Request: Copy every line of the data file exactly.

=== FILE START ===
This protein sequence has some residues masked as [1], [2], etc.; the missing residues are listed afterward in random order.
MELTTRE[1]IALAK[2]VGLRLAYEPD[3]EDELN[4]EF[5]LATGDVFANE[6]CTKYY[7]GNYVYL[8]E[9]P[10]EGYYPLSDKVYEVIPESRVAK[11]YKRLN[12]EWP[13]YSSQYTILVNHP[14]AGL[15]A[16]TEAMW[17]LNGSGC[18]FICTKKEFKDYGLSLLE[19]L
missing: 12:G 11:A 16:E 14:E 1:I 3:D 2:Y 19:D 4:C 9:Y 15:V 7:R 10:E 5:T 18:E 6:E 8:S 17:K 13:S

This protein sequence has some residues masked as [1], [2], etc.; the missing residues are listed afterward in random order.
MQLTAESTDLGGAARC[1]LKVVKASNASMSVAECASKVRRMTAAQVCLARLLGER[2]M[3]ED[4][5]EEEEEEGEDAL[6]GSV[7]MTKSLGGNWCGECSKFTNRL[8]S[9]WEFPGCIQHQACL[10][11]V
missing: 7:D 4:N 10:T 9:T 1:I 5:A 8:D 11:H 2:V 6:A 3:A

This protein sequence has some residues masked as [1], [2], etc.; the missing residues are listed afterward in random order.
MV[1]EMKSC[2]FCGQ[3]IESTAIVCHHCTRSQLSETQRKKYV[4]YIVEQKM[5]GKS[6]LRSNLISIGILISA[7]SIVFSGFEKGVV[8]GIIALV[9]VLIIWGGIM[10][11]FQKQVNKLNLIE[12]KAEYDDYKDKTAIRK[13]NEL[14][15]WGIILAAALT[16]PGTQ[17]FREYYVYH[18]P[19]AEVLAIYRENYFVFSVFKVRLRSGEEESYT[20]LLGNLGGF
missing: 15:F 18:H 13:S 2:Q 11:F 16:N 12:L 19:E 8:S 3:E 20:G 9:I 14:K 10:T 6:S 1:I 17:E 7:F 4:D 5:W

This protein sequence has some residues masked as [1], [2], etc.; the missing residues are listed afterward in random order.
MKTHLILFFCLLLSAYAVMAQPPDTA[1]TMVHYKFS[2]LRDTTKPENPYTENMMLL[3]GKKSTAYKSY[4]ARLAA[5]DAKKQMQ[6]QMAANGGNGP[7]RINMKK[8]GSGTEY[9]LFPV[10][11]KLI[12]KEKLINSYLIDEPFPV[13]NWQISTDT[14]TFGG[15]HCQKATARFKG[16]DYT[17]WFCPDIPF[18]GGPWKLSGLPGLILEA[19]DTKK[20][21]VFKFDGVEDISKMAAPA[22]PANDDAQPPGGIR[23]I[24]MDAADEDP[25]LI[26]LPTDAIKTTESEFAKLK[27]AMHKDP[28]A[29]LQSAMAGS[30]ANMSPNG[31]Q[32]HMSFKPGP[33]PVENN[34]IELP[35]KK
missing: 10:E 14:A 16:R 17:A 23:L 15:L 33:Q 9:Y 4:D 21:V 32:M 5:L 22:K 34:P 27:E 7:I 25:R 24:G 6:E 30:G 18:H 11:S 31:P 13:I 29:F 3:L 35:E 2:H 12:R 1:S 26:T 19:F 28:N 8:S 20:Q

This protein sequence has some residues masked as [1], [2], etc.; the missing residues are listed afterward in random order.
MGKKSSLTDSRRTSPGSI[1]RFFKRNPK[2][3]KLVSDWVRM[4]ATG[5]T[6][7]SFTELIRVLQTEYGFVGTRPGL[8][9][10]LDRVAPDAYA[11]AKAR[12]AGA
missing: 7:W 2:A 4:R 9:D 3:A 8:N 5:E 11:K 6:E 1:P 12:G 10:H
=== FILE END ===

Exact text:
This protein sequence has some residues masked as [1], [2], etc.; the missing residues are listed afterward in random order.
MELTTRE[1]IALAK[2]VGLRLAYEPD[3]EDELN[4]EF[5]LATGDVFANE[6]CTKYY[7]GNYVYL[8]E[9]P[10]EGYYPLSDKVYEVIPESRVAK[11]YKRLN[12]EWP[13]YSSQYTILVNHP[14]AGL[15]A[16]TEAMW[17]LNGSGC[18]FICTKKEFKDYGLSLLE[19]L
missing: 12:G 11:A 16:E 14:E 1:I 3:D 2:Y 19:D 4:C 9:Y 15:V 7:R 10:E 5:T 18:E 6:E 8:S 17:K 13:S

This protein sequence has some residues masked as [1], [2], etc.; the missing residues are listed afterward in random order.
MQLTAESTDLGGAARC[1]LKVVKASNASMSVAECASKVRRMTAAQVCLARLLGER[2]M[3]ED[4][5]EEEEEEGEDAL[6]GSV[7]MTKSLGGNWCGECSKFTNRL[8]S[9]WEFPGCIQHQACL[10][11]V
missing: 7:D 4:N 10:T 9:T 1:I 5:A 8:D 11:H 2:V 6:A 3:A

This protein sequence has some residues masked as [1], [2], etc.; the missing residues are listed afterward in random order.
MV[1]EMKSC[2]FCGQ[3]IESTAIVCHHCTRSQLSETQRKKYV[4]YIVEQKM[5]GKS[6]LRSNLISIGILISA[7]SIVFSGFEKGVV[8]GIIALV[9]VLIIWGGIM[10][11]FQKQVNKLNLIE[12]KAEYDDYKDKTAIRK[13]NEL[14][15]WGIILAAALT[16]PGTQ[17]FREYYVYH[18]P[19]AEVLAIYRENYFVFSVFKVRLRSGEEESYT[20]LLGNLGGF
missing: 15:F 18:H 13:S 2:Q 11:F 16:N 12:L 19:E 8:S 3:E 20:G 9:I 14:K 10:T 6:S 1:I 17:E 7:F 4:D 5:W

This protein sequence has some residues masked as [1], [2], etc.; the missing residues are listed afterward in random order.
MKTHLILFFCLLLSAYAVMAQPPDTA[1]TMVHYKFS[2]LRDTTKPENPYTENMMLL[3]GKKSTAYKSY[4]ARLAA[5]DAKKQMQ[6]QMAANGGNGP[7]RINMKK[8]GSGTEY[9]LFPV[10][11]KLI[12]KEKLINSYLIDEPFPV[13]NWQISTDT[14]TFGG[15]HCQKATARFKG[16]DYT[17]WFCPDIPF[18]GGPWKLSGLPGLILEA[19]DTKK[20][21]VFKFDGVEDISKMAAPA[22]PANDDAQPPGGIR[23]I[24]MDAADEDP[25]LI[26]LPTDAIKTTESEFAKLK[27]AMHKDP[28]A[29]LQSAMAGS[30]ANMSPNG[31]Q[32]HMSFKPGP[33]PVENN[34]IELP[35]KK
missing: 10:E 14:A 16:R 17:A 23:L 15:L 33:Q 9:Y 4:D 21:V 32:M 5:L 22:K 34:P 27:E 7:I 25:R 24:G 6:E 30:G 18:H 11:S 31:P 13:I 29:F 3:L 35:E 2:H 12:R 1:S 26:T 19:F 28:N 8:S 20:Q

This protein sequence has some residues masked as [1], [2], etc.; the missing residues are listed afterward in random order.
MGKKSSLTDSRRTSPGSI[1]RFFKRNPK[2][3]KLVSDWVRM[4]ATG[5]T[6][7]SFTELIRVLQTEYGFVGTRPGL[8][9][10]LDRVAPDAYA[11]AKAR[12]AGA
missing: 7:W 2:A 4:R 9:D 3:A 8:N 5:E 11:K 6:E 1:P 12:G 10:H